• One of less than 100 produced
• Low-mileage example and believed one owner from new
Founded in 1991 in Baton Rouge, Louisiana by Matt Chambers, Confederate Motors set out to create motorcycles, "Utilizing a holistic, avant-garde process for celebrating the art of rebellion." With their unique blend of off-the-wall styling, advanced technology and Grand Prix-quality components, Confederate's products emphatically back their maker's claim. It is an approach that has given Confederate a public profile out of all proportion to its relatively small size. Tom Cruise, Brad Pitt and Bruce Springsteen all own Confederate motorcycles. But this passionate company isn't just about show: In 2008, a Confederate Wraith set a new speed record of 166.459mph in the A-PF 2,000cc pushrod/unfaired class at Bonneville Salt Flats, obliterating the old mark of 141mph.
At one time, though, the firm's continued existence looked far from certain. In August of 2005, Hurricane Katrina struck the Gulf states, devastating the area and destroying the Confederate factory. Unable to find any suitable facility locally, Confederate relocated to Birmingham, Alabama, where production resumed in 2006. The Wraith would be the model that got Confederate back into the game, building on the previous Hellcat model's success, with reduced weight, more extreme lean angles, superior front-to-rear weight distribution and a lower center of gravity.
The Wraith is powered by a JIMS Harley-esque 45-degree V-twin engine that uses a balancer shaft to reduce vibration. Displacing 1,967cc, the Wraith motor delivers 125bhp at the rear wheel via belt primary drive and a compact stacked-shaft, five-speed gearbox. It's the cycle parts, though, that make this machine something special. Taking functional minimalism to a new level, the aircraft-inspired Wraith chassis consists of an arched carbon-fiber spine complemented by aluminum bulkheads sandwiching the engine. The fuel tank is located under the motor, while the front suspension eschews conventional telescopic forks in favor of a blade-type girder arrangement. There's a single-sided, monoshock-suspended, aluminum swingarm at the rear. Confirming Confederate's commitment to using only the best components regardless of cost, the brakes are an FD four-piston job at the front with a Brembo two-piston caliper at the rear, while the wheels are lightweight Marchesinis.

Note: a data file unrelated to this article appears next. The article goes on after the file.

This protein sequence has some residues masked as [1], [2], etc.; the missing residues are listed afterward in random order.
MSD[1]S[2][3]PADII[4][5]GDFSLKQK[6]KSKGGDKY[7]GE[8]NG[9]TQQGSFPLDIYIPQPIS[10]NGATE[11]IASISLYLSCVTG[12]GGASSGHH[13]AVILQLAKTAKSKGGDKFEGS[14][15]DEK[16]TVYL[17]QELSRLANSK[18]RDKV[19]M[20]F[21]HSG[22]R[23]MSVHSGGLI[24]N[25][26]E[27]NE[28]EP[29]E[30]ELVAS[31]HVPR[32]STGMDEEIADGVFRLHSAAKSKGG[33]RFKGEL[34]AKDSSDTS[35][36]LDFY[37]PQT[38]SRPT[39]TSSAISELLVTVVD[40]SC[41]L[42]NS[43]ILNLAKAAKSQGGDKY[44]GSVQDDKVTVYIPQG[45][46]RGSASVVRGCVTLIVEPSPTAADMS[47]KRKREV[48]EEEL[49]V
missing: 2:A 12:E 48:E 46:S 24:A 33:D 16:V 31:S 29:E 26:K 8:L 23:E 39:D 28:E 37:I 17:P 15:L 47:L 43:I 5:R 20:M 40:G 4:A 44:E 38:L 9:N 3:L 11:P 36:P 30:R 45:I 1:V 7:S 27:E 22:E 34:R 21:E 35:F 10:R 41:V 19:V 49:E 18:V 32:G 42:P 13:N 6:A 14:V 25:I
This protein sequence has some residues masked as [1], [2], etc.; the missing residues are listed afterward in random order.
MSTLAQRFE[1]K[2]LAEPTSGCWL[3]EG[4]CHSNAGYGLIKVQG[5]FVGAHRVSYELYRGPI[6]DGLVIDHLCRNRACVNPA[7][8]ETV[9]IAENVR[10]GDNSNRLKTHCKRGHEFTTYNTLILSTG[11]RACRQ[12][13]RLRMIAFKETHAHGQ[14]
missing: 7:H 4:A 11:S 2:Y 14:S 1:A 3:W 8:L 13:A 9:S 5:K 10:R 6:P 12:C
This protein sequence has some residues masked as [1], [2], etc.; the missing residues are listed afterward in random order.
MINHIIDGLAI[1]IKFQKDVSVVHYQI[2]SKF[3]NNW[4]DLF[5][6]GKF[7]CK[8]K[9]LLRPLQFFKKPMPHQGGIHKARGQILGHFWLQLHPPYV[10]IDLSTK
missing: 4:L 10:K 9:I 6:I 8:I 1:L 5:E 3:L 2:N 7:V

Looking like an armor-plated board-tracker straight from the future, the Wraith was intended, says Confederate, to be, "The world's most luxurious, sporting two-wheeled device." There is absolutely no doubt that it is one of the most strikingly memorable motorcycles of modern times. Less than 100 Wraiths were made during the model's 2007-09 production run. This well-kept, low-mileage example comes from the estate of car and motorcycle collector Robert A. Harms.